What You Need To Know About SC Cases On Failing to Protect Individual Rights

What You Need To Know About SC Cases On Failing to Protect Individual Rights


What You Need To Know About SC Cases On Failing to Protect Individual Rights

The U.S. Constitution contains two Amendments pertaining to individual rights which are left up to the U.S. Supreme Court for interpretation. Both the Ninth and Fourteenth Amendment limit the Federal Government and State governments to infringe upon individual rights and civil liberties of U.S. citizens. The Ninth Amendment holds that "The enumeration in the Constitution, of certain rights, shall not be construed to deny or disparage others retained by the people".

The Ninth Amendment can be interpreted as the guarantee that any rights that have not yet been mentioned or enumerated in the first eight Amendments of the Bill of Rights will not be automatically rejected by the Government. The Ninth Amendment stated that the first eight Amendments do not exhaust the full amount of rights of the citizens under Federal law. Supreme Court justices agreed, and subsequent Supreme Court cases held, such as Roe v. Wade, attempted to provide non-enumerated Ninth Amendment rights yet to be mentioned. In Roe v. Wade, the decision was found that the Ninth Amendment granted the right to choose to have an abortion.

Elk v. Wilkins was one of the first highly controversial Supreme Court cases to emerge in the wake of the Fourteenth Amendment. John Elk was born on an Indian reservation, though he renounced his tribe to become a U.S. citizen based on the Citizenship Clause of the Fourteenth Amendment. When Elk attempted to register to vote, he was denied the right to by Charles Wilkins.

Ultimately, the Supreme Court Justices agreed with Wilkins and concluded that the Citizenship Clause did not apply to Native Americans born in the United States. It was not until forty years later that this decision was eliminated through the Indian Citizenship Act of 1924, which included Native Americans as U.S. citizens.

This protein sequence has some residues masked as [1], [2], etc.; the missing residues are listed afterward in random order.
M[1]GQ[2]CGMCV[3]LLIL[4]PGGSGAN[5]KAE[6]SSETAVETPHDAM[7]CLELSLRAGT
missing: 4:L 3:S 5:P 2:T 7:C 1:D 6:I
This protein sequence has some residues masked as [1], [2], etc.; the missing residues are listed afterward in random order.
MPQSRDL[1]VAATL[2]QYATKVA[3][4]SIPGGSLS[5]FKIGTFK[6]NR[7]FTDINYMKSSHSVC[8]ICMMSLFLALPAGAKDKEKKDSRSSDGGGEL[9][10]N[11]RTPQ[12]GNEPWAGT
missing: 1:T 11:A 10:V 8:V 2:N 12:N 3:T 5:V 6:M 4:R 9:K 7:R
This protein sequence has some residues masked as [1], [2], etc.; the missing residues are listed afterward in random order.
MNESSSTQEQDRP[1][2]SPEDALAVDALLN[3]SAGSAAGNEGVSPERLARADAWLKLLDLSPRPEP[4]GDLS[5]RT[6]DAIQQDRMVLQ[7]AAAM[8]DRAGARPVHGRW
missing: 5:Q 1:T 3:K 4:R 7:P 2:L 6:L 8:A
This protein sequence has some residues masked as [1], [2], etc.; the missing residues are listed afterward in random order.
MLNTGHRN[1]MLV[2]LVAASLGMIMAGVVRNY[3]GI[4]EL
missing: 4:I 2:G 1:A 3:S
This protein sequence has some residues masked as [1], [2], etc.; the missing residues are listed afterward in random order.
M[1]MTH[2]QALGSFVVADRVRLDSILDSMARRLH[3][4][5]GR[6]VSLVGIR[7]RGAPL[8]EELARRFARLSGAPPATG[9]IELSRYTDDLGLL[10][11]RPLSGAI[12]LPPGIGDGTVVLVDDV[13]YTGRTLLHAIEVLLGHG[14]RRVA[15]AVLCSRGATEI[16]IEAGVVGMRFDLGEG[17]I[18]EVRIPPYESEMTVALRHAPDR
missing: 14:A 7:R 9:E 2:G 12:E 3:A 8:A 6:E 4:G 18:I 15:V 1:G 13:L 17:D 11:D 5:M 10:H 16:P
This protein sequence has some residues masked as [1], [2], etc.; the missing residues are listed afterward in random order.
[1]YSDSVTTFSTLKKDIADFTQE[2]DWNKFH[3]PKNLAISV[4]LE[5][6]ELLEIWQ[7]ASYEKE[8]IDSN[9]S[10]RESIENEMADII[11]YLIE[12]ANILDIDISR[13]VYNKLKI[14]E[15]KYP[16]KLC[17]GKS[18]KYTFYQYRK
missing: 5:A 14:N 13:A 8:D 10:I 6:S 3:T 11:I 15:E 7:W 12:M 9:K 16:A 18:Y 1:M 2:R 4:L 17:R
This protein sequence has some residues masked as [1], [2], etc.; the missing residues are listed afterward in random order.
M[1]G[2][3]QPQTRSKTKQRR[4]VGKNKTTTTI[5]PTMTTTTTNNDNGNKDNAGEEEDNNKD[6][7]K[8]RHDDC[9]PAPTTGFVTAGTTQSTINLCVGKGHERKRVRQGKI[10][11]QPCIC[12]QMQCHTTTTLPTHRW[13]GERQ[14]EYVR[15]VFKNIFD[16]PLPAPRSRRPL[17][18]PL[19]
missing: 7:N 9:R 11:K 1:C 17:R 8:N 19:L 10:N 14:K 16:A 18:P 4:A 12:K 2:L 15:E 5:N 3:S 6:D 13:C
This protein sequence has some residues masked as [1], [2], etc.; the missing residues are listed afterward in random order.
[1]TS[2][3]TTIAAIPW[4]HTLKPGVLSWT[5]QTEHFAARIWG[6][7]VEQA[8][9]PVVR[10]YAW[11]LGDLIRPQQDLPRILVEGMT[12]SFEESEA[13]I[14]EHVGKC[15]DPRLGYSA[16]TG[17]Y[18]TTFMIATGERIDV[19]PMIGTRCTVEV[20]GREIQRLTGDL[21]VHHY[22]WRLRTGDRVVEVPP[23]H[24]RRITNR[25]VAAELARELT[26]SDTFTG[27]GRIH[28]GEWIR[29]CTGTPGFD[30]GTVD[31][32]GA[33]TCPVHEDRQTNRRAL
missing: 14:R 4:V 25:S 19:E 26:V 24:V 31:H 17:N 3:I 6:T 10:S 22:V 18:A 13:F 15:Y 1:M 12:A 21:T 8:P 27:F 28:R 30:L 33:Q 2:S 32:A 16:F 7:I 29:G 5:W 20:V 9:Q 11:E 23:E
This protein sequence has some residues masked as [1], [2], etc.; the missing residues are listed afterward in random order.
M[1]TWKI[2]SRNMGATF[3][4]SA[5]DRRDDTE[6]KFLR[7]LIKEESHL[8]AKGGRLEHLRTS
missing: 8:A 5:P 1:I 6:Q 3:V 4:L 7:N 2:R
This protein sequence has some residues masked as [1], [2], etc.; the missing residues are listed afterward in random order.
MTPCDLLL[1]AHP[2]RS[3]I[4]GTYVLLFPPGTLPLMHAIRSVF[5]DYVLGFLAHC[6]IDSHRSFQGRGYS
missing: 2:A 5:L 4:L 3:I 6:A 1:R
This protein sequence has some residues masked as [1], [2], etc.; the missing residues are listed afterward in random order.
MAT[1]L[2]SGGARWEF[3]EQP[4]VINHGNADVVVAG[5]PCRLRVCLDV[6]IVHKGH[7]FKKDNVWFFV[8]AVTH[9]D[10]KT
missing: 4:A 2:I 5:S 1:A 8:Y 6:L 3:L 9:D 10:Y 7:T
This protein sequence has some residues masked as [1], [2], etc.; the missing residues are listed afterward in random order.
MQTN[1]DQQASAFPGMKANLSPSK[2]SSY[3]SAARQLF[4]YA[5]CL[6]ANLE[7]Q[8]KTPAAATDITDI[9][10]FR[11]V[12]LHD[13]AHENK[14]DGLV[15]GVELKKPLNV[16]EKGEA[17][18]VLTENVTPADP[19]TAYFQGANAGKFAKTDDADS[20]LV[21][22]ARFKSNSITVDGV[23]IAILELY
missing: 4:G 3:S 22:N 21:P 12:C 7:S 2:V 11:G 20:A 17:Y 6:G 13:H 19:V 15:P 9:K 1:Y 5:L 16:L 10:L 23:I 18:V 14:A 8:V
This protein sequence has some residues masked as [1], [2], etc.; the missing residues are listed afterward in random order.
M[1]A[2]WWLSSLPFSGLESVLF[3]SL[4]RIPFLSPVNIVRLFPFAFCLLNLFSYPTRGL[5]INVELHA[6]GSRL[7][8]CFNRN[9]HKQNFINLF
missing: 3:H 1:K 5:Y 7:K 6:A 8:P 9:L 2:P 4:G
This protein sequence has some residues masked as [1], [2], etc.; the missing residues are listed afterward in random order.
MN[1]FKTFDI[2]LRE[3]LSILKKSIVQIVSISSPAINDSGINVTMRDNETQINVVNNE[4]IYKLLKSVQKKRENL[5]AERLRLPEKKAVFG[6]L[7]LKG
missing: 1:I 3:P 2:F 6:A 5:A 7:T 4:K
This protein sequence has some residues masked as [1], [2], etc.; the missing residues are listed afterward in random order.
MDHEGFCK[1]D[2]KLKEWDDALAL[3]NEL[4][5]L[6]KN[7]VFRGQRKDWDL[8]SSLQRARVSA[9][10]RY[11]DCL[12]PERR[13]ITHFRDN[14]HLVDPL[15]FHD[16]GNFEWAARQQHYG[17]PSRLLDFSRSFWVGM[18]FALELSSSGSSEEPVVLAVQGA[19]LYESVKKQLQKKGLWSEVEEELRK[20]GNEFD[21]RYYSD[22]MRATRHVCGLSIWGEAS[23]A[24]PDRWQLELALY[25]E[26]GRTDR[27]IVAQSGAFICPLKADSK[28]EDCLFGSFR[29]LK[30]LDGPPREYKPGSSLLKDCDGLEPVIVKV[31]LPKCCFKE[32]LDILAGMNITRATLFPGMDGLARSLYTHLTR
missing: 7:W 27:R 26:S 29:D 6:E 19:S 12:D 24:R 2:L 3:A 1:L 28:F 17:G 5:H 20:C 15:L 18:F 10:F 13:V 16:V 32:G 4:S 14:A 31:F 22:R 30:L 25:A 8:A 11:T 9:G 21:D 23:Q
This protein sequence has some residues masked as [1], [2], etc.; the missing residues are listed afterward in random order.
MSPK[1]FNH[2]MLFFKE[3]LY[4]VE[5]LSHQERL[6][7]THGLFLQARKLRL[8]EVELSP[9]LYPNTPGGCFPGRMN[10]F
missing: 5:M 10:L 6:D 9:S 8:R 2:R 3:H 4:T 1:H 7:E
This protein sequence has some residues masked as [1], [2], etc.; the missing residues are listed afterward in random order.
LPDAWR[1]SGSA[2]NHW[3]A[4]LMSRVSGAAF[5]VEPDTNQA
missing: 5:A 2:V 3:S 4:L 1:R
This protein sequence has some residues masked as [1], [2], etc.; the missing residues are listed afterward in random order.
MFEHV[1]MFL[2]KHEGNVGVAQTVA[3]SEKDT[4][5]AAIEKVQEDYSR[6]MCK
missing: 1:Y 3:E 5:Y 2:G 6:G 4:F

Further denial to individual rights occurred in the case of Boy Scouts of America v. Dale, where the Supreme Court overturned a decision by the New Jersey Supreme Court's assertion of the New Jersey public accommodations law, which forced the Boy Scouts of America to allow Scoutmaster James Dale, a homosexual, to be readmitted into the organization.

The Supreme Court decided that the anti-discrimination law cannot protect a homosexual scoutmaster from becoming a victim of discrimination because the Boy Scouts of America would be sending a message to the youth of the world that the Boy Scouts openly accepted homosexual conduct as "a legitimate form of behavior." This decision was considered to be a major blow to individual rights for homosexuals.

Another of the important U.S. Supreme Court cases on individual rights was the case of Ferguson v. City of Charleston. In this case, a South Carolina hospital had its policy of testing pregnant mothers for cocaine use and the practice of turning over positive results to law enforcement officials for child abuse prosecutions challenged. Women involved in the case claimed the Fourth Amendment, which granted citizens protection against any unreasonable searches and seizures.

The Supreme Court rejected the arguments against the policies, which many people feel are a blatant violation of civil liberties to privacy. The women eventually appealed this decision in the Fourth Circuit of Appeals and it was affirmed on the basis that the searches were indeed justified, though by a matter of law for non-law-enforcement purposes.




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